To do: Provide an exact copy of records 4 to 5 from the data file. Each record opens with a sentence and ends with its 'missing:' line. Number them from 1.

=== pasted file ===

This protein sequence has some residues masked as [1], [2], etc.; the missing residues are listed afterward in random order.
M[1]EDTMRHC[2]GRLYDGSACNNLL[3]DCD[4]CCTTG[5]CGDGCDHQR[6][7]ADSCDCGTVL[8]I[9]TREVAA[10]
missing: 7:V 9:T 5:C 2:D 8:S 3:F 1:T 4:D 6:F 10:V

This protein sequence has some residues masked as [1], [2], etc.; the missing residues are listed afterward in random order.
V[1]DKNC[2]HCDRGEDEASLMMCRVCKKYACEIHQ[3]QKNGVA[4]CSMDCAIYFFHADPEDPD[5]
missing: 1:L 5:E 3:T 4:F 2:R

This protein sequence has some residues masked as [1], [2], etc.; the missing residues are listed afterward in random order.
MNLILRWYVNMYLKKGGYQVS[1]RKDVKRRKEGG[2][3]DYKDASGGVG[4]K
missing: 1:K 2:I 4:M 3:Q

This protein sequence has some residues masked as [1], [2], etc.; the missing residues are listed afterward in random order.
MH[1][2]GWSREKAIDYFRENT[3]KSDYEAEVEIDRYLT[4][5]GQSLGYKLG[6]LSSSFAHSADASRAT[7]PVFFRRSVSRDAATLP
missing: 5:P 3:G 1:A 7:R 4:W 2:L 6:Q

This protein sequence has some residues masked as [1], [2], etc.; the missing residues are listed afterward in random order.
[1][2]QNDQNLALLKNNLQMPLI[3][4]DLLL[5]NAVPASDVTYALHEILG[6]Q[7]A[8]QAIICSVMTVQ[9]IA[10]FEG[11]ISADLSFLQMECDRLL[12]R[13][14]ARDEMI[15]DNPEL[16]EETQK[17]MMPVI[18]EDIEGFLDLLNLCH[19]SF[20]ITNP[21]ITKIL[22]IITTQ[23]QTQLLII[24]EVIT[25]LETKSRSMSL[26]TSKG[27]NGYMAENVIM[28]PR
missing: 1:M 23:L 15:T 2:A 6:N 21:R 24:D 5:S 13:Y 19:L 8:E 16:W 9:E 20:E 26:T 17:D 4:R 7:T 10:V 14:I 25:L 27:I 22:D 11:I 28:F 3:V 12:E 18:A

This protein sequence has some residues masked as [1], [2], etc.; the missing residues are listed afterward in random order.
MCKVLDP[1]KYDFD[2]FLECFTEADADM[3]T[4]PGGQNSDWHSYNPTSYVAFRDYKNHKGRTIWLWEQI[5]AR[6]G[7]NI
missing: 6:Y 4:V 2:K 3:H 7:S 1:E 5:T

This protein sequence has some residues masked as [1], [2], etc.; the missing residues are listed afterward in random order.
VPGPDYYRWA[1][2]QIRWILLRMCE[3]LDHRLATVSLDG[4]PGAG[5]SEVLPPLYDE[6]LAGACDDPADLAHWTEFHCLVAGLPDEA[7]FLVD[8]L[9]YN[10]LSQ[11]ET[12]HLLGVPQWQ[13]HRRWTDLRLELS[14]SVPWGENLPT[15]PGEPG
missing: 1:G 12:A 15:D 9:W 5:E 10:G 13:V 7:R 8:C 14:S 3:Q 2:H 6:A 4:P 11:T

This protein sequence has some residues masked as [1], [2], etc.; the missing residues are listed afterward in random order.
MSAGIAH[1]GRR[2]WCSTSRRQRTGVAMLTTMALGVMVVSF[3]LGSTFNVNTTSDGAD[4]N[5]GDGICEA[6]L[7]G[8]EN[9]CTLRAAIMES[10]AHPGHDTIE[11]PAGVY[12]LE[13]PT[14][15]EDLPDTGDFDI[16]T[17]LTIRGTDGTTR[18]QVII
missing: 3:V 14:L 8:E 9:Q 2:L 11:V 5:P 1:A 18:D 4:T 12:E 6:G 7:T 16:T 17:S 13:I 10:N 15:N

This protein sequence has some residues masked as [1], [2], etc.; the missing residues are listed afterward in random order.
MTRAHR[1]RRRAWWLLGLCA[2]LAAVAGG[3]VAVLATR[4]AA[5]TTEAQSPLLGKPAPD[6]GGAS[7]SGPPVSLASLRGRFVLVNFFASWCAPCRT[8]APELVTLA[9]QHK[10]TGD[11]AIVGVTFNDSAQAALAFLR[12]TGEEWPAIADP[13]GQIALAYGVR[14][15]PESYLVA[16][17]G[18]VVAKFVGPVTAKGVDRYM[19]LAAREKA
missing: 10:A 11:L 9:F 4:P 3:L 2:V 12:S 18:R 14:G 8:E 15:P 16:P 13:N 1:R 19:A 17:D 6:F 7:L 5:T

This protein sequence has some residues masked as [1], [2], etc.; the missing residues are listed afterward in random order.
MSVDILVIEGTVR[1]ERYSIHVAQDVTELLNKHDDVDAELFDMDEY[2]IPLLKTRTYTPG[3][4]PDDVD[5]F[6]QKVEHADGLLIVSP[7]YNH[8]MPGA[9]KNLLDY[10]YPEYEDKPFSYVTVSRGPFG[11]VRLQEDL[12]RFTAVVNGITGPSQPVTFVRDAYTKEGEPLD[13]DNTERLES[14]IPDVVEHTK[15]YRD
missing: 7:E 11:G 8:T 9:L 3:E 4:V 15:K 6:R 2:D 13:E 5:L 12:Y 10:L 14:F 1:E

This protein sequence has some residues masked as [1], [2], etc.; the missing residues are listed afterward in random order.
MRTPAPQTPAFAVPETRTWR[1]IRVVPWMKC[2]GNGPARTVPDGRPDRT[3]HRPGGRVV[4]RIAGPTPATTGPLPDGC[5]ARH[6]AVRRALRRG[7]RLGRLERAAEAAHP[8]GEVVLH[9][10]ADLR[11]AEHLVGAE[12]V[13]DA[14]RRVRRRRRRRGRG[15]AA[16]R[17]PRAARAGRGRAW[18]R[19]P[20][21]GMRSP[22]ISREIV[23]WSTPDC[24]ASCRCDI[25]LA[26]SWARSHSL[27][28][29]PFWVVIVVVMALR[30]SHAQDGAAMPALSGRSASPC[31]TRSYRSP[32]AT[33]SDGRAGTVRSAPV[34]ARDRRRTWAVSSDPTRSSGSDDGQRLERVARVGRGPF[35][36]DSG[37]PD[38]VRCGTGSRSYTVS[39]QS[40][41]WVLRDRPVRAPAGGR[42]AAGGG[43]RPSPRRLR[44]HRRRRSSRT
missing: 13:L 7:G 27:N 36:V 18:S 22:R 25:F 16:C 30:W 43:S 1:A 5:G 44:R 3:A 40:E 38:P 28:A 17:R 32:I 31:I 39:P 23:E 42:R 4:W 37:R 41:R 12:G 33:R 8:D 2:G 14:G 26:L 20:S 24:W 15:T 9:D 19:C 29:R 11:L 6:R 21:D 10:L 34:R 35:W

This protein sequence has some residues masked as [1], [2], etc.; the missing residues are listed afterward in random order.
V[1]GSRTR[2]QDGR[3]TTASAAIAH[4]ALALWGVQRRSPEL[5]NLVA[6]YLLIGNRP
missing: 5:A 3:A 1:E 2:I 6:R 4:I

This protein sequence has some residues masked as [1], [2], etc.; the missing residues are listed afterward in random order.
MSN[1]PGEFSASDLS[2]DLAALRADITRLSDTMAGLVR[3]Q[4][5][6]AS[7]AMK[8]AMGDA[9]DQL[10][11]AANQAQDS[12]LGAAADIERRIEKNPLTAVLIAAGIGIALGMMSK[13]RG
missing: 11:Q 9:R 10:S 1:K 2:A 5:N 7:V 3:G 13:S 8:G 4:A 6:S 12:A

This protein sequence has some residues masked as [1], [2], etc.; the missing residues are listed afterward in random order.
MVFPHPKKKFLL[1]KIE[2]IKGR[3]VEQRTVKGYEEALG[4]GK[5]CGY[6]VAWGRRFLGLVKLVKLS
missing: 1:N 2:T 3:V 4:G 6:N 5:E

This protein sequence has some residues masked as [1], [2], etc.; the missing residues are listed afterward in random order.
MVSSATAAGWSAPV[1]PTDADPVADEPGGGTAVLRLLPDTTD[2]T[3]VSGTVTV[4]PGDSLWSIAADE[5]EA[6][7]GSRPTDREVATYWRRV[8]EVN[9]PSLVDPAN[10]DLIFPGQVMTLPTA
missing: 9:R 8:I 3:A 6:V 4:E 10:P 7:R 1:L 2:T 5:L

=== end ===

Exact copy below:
This protein sequence has some residues masked as [1], [2], etc.; the missing residues are listed afterward in random order.
MH[1][2]GWSREKAIDYFRENT[3]KSDYEAEVEIDRYLT[4][5]GQSLGYKLG[6]LSSSFAHSADASRAT[7]PVFFRRSVSRDAATLP
missing: 5:P 3:G 1:A 7:R 4:W 2:L 6:Q

This protein sequence has some residues masked as [1], [2], etc.; the missing residues are listed afterward in random order.
[1][2]QNDQNLALLKNNLQMPLI[3][4]DLLL[5]NAVPASDVTYALHEILG[6]Q[7]A[8]QAIICSVMTVQ[9]IA[10]FEG[11]ISADLSFLQMECDRLL[12]R[13][14]ARDEMI[15]DNPEL[16]EETQK[17]MMPVI[18]EDIEGFLDLLNLCH[19]SF[20]ITNP[21]ITKIL[22]IITTQ[23]QTQLLII[24]EVIT[25]LETKSRSMSL[26]TSKG[27]NGYMAENVIM[28]PR
missing: 1:M 23:L 15:T 2:A 6:N 21:R 24:D 5:S 13:Y 19:L 8:E 16:W 9:E 20:E 26:T 17:D 4:R 7:T 10:V 14:I 25:L 27:I 22:D 11:I 28:F 3:V 12:E 18:A